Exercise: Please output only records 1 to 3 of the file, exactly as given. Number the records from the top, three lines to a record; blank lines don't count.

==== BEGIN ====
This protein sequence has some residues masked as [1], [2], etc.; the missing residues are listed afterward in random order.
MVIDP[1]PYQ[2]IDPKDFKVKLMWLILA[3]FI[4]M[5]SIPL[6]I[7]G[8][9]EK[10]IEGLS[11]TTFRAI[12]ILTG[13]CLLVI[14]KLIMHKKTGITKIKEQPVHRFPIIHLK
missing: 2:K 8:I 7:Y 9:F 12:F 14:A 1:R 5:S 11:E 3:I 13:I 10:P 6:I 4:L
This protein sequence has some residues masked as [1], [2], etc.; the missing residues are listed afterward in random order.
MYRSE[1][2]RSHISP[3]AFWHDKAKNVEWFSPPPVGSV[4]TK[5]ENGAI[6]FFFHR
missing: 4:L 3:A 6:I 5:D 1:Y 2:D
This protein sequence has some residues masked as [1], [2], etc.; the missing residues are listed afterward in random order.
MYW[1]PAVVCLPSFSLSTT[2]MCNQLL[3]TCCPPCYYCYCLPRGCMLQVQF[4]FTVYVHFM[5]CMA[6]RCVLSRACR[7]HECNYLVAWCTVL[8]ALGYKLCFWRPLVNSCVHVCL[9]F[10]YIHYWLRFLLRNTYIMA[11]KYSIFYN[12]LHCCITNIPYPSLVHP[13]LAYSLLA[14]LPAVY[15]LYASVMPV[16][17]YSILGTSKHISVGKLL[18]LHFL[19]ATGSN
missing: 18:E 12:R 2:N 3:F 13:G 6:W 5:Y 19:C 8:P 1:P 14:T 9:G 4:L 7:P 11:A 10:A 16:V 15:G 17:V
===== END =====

This protein sequence has some residues masked as [1], [2], etc.; the missing residues are listed afterward in random order.
MVIDP[1]PYQ[2]IDPKDFKVKLMWLILA[3]FI[4]M[5]SIPL[6]I[7]G[8][9]EK[10]IEGLS[11]TTFRAI[12]ILTG[13]CLLVI[14]KLIMHKKTGITKIKEQPVHRFPIIHLK
missing: 2:K 8:I 7:Y 9:F 12:F 14:A 1:R 5:S 11:E 3:I 13:I 10:P 6:I 4:L
This protein sequence has some residues masked as [1], [2], etc.; the missing residues are listed afterward in random order.
MYRSE[1][2]RSHISP[3]AFWHDKAKNVEWFSPPPVGSV[4]TK[5]ENGAI[6]FFFHR
missing: 4:L 3:A 6:I 5:D 1:Y 2:D
This protein sequence has some residues masked as [1], [2], etc.; the missing residues are listed afterward in random order.
MYW[1]PAVVCLPSFSLSTT[2]MCNQLL[3]TCCPPCYYCYCLPRGCMLQVQF[4]FTVYVHFM[5]CMA[6]RCVLSRACR[7]HECNYLVAWCTVL[8]ALGYKLCFWRPLVNSCVHVCL[9]F[10]YIHYWLRFLLRNTYIMA[11]KYSIFYN[12]LHCCITNIPYPSLVHP[13]LAYSLLA[14]LPAVY[15]LYASVMPV[16][17]YSILGTSKHISVGKLL[18]LHFL[19]ATGSN
missing: 18:E 12:R 2:N 3:F 13:G 6:W 5:Y 19:C 8:P 1:P 14:T 9:G 4:L 7:P 11:A 10:A 16:V 15:G 17:V